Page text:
Sunday, January 27, 2008

Hitchhiker's Guide to Social Networking

I've had hitchhiking on my mind recently. The protagonist in Into the Wild, the book I just finished reading, hitched his way across the country. I talked to some guys at the last Providence Geeks meeting who built software for managing point-to-point transportation networks. Their software wasn't designed for hitchhiking, of course, but it dawned on me that ride sharing is a possible application for online social networks. I'm not all that familiar with online social networking, so it's possible that people are already using it to share rides. I don't think the technology is quite ready, since if you really wanted to approximate hitchhiking on an online social network, you'd need a critical mass of users who are accessing the network from portable, GPS-enabled devices, and I don't think that such devices are common enough these days. Even if that was a reality, I'm not sure how willing people would be to offer rides to or accept rides from virtual friends, never mind virtual friends of virtual friends.

One of the things that fascinates me about hitchhiking is how it seems to have gone from an fairly common activity to something that few people would ever consider doing almost overnight. At least, that's my impression of it. My impression is probably not entirely correct, hitchhiking probably wasn't all that popular prior to it becoming unthinkable (my best guess is that this inflection occurred between 30 and 40 years ago) and it's probably more common today than I think it is. Still, I wouldn't be surprised if a confluence of factors including, but not limited to, pervasive online social networking, rising energy prices, concerns about pollution, and traffic congestion leads to a greater number of people sharing rides in the not-too-distant future.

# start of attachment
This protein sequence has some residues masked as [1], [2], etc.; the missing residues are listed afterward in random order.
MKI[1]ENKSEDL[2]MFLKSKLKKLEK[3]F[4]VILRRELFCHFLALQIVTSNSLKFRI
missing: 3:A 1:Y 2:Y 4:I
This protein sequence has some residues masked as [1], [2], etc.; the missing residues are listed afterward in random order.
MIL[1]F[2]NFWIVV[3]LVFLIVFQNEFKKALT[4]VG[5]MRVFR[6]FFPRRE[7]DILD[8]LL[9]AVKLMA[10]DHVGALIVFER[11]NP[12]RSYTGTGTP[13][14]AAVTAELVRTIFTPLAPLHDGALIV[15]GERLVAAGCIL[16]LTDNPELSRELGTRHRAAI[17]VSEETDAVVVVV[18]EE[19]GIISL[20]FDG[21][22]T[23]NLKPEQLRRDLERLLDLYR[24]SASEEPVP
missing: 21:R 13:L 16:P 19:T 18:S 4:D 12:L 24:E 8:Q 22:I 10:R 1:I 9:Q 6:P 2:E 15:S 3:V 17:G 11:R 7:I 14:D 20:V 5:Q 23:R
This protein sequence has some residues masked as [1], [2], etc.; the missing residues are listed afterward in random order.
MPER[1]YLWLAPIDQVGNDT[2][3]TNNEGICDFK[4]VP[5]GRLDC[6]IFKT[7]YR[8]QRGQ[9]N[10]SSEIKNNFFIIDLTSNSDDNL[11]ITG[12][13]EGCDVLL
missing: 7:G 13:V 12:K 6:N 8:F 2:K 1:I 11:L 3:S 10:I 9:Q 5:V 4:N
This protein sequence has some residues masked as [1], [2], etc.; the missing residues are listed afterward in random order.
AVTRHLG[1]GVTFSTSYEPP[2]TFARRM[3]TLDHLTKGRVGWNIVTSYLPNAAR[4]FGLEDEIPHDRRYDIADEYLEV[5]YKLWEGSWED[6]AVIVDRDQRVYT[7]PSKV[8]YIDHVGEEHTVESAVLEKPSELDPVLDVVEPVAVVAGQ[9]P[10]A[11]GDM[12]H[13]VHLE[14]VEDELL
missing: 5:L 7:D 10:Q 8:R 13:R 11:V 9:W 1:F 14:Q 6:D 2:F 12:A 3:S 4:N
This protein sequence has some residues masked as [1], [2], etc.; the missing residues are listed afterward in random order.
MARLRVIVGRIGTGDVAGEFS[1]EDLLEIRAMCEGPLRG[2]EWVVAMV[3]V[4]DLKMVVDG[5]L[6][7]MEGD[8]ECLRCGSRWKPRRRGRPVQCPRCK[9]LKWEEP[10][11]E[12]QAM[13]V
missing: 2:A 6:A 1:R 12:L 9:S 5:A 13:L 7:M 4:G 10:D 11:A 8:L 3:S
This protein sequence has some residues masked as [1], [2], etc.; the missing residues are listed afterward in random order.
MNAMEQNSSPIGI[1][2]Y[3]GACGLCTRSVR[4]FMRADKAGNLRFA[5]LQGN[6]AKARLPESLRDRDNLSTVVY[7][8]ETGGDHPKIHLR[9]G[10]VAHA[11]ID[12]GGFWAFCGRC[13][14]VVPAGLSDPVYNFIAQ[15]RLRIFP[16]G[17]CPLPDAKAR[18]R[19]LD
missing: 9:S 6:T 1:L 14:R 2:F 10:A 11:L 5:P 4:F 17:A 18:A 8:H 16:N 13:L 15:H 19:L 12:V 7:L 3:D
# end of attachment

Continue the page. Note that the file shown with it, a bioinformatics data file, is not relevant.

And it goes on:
Michael David said...

My father hitchhiked from East Lansing, Michigan to Indiana, Pennsylvania multiple times when he was a college student, and from what I can gather never had much trouble getting a ride.

Would a college student be able to count on getting a ride these days? My initial reaction is, "No one picks up hitchhikers." But then I stop and think about it: If you stand by the side of a busy road with your thumb up, even if only one-tenth of one percent of drivers would stop for you, it really doesn't take that long for 1,000 cars to go by, and therefore your chances would be pretty good of getting a ride. I dunno. I think hitchhiking is probably safer and more effective than most people would think, even though I personally wouldn't even think of trying it unless it were an absolute emergency and hitching a ride was my only choice.

dhodge said...

I have a nearly identical story about hitchhiking back in the day (substitute father for uncle, East Lansing, MI for Hannover, NH and Indiana, PA for Terre Haute, IN). Apparently, American highways were jammed with hitchhiking college students back in the 1960s.

It could be that the proliferation of automobiles and interstate highways have had a bigger impact on the decline of hitchhiking the safety concerns. More personal cars means less need for hitching and it's pretty hard to pull over for a hitchhiker even if you want to at 70+ MPH.